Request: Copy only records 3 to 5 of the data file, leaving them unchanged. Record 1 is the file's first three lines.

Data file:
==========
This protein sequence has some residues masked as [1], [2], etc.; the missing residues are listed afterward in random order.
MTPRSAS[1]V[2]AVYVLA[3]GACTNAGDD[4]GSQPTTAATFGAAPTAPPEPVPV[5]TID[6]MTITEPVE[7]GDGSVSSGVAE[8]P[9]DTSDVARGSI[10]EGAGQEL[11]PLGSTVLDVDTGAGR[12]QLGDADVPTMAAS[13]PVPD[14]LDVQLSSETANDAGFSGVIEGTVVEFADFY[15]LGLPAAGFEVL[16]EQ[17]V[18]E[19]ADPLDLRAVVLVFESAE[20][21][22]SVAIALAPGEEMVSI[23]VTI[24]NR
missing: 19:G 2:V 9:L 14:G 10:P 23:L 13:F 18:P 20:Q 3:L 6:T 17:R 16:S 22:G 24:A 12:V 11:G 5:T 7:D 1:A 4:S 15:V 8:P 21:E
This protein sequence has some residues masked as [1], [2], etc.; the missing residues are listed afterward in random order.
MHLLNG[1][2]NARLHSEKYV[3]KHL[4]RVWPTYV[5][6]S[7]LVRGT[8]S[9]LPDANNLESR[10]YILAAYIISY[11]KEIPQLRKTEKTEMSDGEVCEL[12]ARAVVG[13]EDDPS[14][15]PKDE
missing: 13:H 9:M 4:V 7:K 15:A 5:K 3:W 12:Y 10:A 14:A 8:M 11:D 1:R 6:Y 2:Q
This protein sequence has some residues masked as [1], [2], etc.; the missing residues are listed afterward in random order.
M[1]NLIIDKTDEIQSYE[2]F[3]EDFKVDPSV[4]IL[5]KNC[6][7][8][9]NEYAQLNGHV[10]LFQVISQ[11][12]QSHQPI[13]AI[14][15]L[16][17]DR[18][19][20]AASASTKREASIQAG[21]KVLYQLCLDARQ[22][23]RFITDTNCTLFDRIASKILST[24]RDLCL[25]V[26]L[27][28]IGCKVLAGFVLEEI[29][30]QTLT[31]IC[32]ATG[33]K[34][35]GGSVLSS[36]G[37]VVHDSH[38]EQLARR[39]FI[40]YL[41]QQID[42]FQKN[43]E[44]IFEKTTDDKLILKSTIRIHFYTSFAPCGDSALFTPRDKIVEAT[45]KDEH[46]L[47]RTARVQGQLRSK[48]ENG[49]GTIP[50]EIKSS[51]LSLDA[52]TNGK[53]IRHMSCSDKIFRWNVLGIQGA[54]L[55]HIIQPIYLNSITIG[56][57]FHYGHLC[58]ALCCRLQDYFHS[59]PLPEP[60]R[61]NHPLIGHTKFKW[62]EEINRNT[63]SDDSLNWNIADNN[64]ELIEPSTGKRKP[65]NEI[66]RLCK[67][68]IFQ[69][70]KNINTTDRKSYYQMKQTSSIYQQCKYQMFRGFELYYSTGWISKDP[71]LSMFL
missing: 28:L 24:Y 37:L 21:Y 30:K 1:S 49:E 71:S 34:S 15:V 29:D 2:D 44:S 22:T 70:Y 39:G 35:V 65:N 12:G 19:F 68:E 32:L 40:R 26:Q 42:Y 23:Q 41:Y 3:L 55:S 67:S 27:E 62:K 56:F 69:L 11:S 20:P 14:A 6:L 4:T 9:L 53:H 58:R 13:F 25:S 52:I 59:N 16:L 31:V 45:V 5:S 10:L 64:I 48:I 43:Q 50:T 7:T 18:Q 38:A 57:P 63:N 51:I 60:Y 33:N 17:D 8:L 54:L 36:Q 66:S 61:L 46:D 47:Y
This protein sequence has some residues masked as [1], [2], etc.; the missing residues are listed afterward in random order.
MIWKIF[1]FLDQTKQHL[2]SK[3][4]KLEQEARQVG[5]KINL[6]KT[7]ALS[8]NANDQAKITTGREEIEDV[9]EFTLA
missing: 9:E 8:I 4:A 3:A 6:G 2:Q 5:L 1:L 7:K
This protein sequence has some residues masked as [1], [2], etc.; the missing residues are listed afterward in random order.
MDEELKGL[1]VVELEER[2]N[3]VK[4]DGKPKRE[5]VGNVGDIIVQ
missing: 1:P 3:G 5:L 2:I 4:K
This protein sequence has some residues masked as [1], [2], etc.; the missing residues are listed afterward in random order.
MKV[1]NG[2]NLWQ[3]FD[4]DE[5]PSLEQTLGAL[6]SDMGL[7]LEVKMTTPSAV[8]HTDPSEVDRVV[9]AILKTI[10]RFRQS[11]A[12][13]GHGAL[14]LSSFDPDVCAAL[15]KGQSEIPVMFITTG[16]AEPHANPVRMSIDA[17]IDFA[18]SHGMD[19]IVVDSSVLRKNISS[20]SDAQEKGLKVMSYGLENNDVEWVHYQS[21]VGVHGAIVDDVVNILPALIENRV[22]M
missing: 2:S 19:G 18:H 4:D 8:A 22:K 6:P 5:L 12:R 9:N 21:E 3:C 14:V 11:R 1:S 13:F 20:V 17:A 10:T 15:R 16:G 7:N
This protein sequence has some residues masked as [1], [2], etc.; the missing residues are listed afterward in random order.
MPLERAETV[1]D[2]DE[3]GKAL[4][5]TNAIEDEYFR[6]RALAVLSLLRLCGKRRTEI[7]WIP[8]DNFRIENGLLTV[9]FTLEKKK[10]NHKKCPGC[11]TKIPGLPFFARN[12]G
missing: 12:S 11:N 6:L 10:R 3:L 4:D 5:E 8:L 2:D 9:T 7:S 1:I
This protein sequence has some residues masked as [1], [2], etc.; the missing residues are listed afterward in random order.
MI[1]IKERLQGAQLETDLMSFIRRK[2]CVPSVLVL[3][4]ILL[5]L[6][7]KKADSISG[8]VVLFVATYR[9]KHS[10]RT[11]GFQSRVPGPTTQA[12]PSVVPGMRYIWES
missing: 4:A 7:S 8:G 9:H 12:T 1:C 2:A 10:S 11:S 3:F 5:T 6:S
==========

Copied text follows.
This protein sequence has some residues masked as [1], [2], etc.; the missing residues are listed afterward in random order.
M[1]NLIIDKTDEIQSYE[2]F[3]EDFKVDPSV[4]IL[5]KNC[6][7][8][9]NEYAQLNGHV[10]LFQVISQ[11][12]QSHQPI[13]AI[14][15]L[16][17]DR[18][19][20]AASASTKREASIQAG[21]KVLYQLCLDARQ[22][23]RFITDTNCTLFDRIASKILST[24]RDLCL[25]V[26]L[27][28]IGCKVLAGFVLEEI[29][30]QTLT[31]IC[32]ATG[33]K[34][35]GGSVLSS[36]G[37]VVHDSH[38]EQLARR[39]FI[40]YL[41]QQID[42]FQKN[43]E[44]IFEKTTDDKLILKSTIRIHFYTSFAPCGDSALFTPRDKIVEAT[45]KDEH[46]L[47]RTARVQGQLRSK[48]ENG[49]GTIP[50]EIKSS[51]LSLDA[52]TNGK[53]IRHMSCSDKIFRWNVLGIQGA[54]L[55]HIIQPIYLNSITIG[56][57]FHYGHLC[58]ALCCRLQDYFHS[59]PLPEP[60]R[61]NHPLIGHTKFKW[62]EEINRNT[63]SDDSLNWNIADNN[64]ELIEPSTGKRKP[65]NEI[66]RLCK[67][68]IFQ[69][70]KNINTTDRKSYYQMKQTSSIYQQCKYQMFRGFELYYSTGWISKDP[71]LSMFL
missing: 28:L 24:Y 37:L 21:Y 30:K 1:S 49:E 71:S 34:S 15:V 29:D 2:D 44:S 22:T 70:Y 39:G 35:V 65:N 12:G 19:F 68:E 32:L 40:R 26:Q 42:Y 23:Q 41:Y 3:L 55:S 67:S 27:E 62:K 56:F 69:L 11:S 20:P 14:A 6:L 4:T 9:L 53:H 58:R 13:F 25:S 52:I 59:N 16:L 31:V 45:V 5:S 10:L 64:I 48:I 43:Q 50:T 7:T 18:Q 38:A 57:P 63:N 51:I 60:Y 33:N 17:D 8:L 54:L 36:Q 66:S 61:L 46:D 47:Y
This protein sequence has some residues masked as [1], [2], etc.; the missing residues are listed afterward in random order.
MIWKIF[1]FLDQTKQHL[2]SK[3][4]KLEQEARQVG[5]KINL[6]KT[7]ALS[8]NANDQAKITTGREEIEDV[9]EFTLA
missing: 9:E 8:I 4:A 3:A 6:G 2:Q 5:L 1:L 7:K
This protein sequence has some residues masked as [1], [2], etc.; the missing residues are listed afterward in random order.
MDEELKGL[1]VVELEER[2]N[3]VK[4]DGKPKRE[5]VGNVGDIIVQ
missing: 1:P 3:G 5:L 2:I 4:K